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of the laws of expression, but a thorough culture of all the powers of the mind. Accordingly, a student who wishes to form a good style must not expect too much from direct means, but must rely chiefly on whatever quickens intellectual life into thorough work.
And not only is there needed thorough intellectual, but thorough moral habit as well. The attitude of the mind toward the truth to be presented may determine whether the truth be made obscure or obvious. If truth be presented in the interest of passion or prejudice, it necessarily becomes partial, distorted, and blurred, and the phraseology can only disguise the truth which it should express. An earnest desire to present the truth for its own sake is the only impulse that can force the writer into obvious expression. Truth, sincerity, and simplicity in the writer are always transferred, consciously or unconsciously, to the writing, and the expression becomes true, simple, direct, and plain. Even when one writes with only a degree of self-consciousness, not yielding himself wholly to the thing he has to say, the unnatural fit of the expression to the thought betrays his insincerity, and impedes the reader. Whenever there is found a stilted, unnatural, pompous, high-sounding style as the garb of plain truth, it comes from the fact that the writer concerns himself more with the way in which he says it than with what he says. He wishes you to understand, not what he says, so much as that he is saying it, and saying it well. This desire to cultivate a style for its own sake leads to servile imitation of literary models. These should be used to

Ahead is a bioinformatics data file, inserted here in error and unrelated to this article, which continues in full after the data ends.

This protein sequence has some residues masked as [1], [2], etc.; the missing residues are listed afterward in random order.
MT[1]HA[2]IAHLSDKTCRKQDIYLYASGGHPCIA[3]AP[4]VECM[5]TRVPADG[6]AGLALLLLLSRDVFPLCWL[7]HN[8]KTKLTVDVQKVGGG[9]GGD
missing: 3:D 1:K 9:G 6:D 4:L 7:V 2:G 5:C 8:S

perfect one's expression; but to use them to form expressions for the sake of the expression means hypocrisy in the writer and weakness and obscurity in the writing. Let us, therefore, put down, in style as in morals, sincerity as the first desideratum.
The general conditions of perspicuity, honesty and discipline, prepare for the more immediate conditions and special limitations of the writer's or the speaker's actual work of construction.
In the first place, he must put himself under the limitations of a specific end, which his particular discourse is to effect, and the means by which he is to reach the proposed end. The preceding chapters on Purpose and Thought have dealt with the ends and means with a view to effective expression. Since it is the province of rhetoric to treat of the effective utter
end. It was stated in the chapter on Purpose that the first act of the mind in the construction of a discourse is the fixing of a definite aim. It now remains only to insist that a definite conception of the end, whether to instruct the intellect, please the emotions, or stimulate to resolution, and of the specific character of each of these to be reached, is absolutely essential to Clearness. The end determines and organizes the means; and nothing less than a definite, vivid apprehension of the end can bring to bear suitable matter or embody it in intelligible forms. The end gives form to the composition, and the form must be clear in relation to that end. What is clear for one purpose may not be so for another. A thought presented clearly enough for poetical purposes may be obscure for intellectual purposes; and matter presented clearly as individuals to the imagination may not be clear for purposes of thought. A definite aim rejects irrelevant ideas, puts in order confused ones, determines the right word and turn of phrase, and gives method, precision, and accuracy to all the movements of the mind. Without this special condition, it is impossible to give unity and symmetry to the theme — both essential to an easy and a correct understanding of the matter presented.
After the writer has defined to himself the purpose and the special condition in the mind addressed under which the purpose is to be realized, a thorough mastery of the thought by means of which the purpose is to be realized is the last condition to clear expression. This is to be mastered under the relations and laws presented in the several chapters under thought -- Description, Narration, Exposition, and Argumentation.